Oregon has once again topped the list of a national survey of people relocating from elsewhere, making the Beaver State the top moving destination of 2014.

United Van Lines, one of the largest moving companies in the country, releases an annual report that examines data on the number of shipments between states to keep track of the rate people are entering and leaving each states.

For the last several years, Oregon has consistently come in near the top of that list. In both 2013 and 2014, in fact, it dominated.

In last year alone, 66 percent of Oregon’s moves were of people coming into the state — an increase of five percentage point from 2013.

So what makes Oregon such a popular relocation destination? Survey says: They’re coming to Oregon for a job or to retire.

United Van Lines surveyed a sample of those who used their services to ask for the reason behind the move; 55 percent of respondents said they were moving to Oregon for a company transfer or to take a new job. Another 29 percent said they were coming to the Beaver State to retire.

“There’s a sort of younger, highly-educated, higher-income person coming to Oregon over the last year and a half,” said Michael Stoll, an economist and professor of public policy at the University of California Los Angeles. “Oregon’s employment growth has accelerated from some lackluster employment numbers, and there’s been an acceleration of employment opportunities in Oregon.”

The trend of moving for a job is indicative of the whole Pacific Northwest, Stoll said. But Oregon does include some factors that make it uniquely appealing.

“There’s also the lifestyle amenities that Oregon has to offer,” Stoll said. “Oregon is consistently top of the list for living standard indices that’s characterized by abundant green space and recreational activities.”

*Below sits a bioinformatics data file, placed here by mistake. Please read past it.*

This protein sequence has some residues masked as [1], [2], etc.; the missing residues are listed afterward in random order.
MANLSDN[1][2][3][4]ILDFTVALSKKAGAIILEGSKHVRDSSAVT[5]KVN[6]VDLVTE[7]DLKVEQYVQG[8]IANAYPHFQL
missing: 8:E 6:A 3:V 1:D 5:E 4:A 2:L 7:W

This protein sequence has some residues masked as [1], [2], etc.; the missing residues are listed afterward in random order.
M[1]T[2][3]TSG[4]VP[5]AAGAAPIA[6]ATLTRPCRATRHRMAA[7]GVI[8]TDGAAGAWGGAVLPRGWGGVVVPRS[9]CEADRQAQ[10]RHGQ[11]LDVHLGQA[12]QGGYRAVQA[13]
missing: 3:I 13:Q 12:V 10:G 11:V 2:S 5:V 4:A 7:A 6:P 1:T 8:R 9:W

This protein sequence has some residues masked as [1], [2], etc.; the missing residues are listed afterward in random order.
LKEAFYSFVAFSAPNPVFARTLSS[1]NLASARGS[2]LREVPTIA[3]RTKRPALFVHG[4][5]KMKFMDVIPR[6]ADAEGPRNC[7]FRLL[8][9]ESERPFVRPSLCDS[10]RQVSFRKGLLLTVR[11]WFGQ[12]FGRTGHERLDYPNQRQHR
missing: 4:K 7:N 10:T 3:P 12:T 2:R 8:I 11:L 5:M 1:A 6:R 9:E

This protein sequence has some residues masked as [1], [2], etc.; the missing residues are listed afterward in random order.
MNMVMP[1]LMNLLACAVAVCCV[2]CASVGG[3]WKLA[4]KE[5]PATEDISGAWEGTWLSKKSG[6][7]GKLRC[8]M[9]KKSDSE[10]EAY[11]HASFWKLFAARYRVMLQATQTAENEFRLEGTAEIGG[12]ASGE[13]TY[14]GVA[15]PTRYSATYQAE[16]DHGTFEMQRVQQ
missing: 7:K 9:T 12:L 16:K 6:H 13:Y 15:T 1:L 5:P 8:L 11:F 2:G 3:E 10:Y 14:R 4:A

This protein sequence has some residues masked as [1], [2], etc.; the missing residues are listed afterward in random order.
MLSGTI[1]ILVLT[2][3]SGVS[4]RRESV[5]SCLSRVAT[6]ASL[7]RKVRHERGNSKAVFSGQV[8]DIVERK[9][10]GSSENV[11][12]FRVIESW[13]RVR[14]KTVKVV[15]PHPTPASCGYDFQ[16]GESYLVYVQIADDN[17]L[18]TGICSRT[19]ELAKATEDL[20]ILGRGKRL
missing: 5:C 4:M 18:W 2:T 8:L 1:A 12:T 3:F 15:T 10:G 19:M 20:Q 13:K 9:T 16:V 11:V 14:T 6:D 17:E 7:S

Oregon’s economy has been in steady recovery over the last several years, which is contributing to more and more people moving to the state for jobs.

But a high quality of life and affordable cost of living has also made Oregon attractive to retirees.

“Looking at it nationally, a lot of those people are coming from California, which is characterized by high housing costs,” Stoll said. “Moving to Oregon is a lower-cost state, but it also has all those amenities and it’s less congested. I would think that pattern will continue into the foreseeable future.”

The 29 percent who said they were coming to Oregon to retire was substantially higher than the region writ large — including Washington and California.

“What makes Oregon different is the large retirement stream,” Stoll said. “You can see in the data, there’s the younger, more affluent and more educated coming for jobs, and then there’s the older population of retirees, so there’s two streams there.”

lfosmire@StatesmanJournal.com, (503) 399-6709 or follow on Twitter at @fosmirel

Moving in, Moving out

Moving in

The top inbound states of 2014 (percentage* inbound in parentheses):

  1. Oregon (66.4)
  2. South Carolina (61.4)
  3. North Carolina (60.5)
  4. Vermont (59.4)
  5. Florida (58.9)
  6. Nevada (57.3)
  7. Texas (57)
  8. District of Columbia (56.8)
  9. Oklahoma (56.6)
  10. Idaho (55.5)

Moving out

The top outbound states for 2014 (percentage* outbound in parentheses):

  1. New Jersey (64.9)
  2. New York (64.1)
  3. Illinois (63.4)
  4. North Dakota (60.5)
  5. West Virginia (60.1)
  6. Ohio (59)
  7. Kansas (58.2)
  8. New Mexico (57.4)
  9. Pennsylvania (56.8)
  10. tie Conn., Mass. (56.7)

*State percentage refers to that portion of all moves that were either inbound or outbound

Source: United Van Lines

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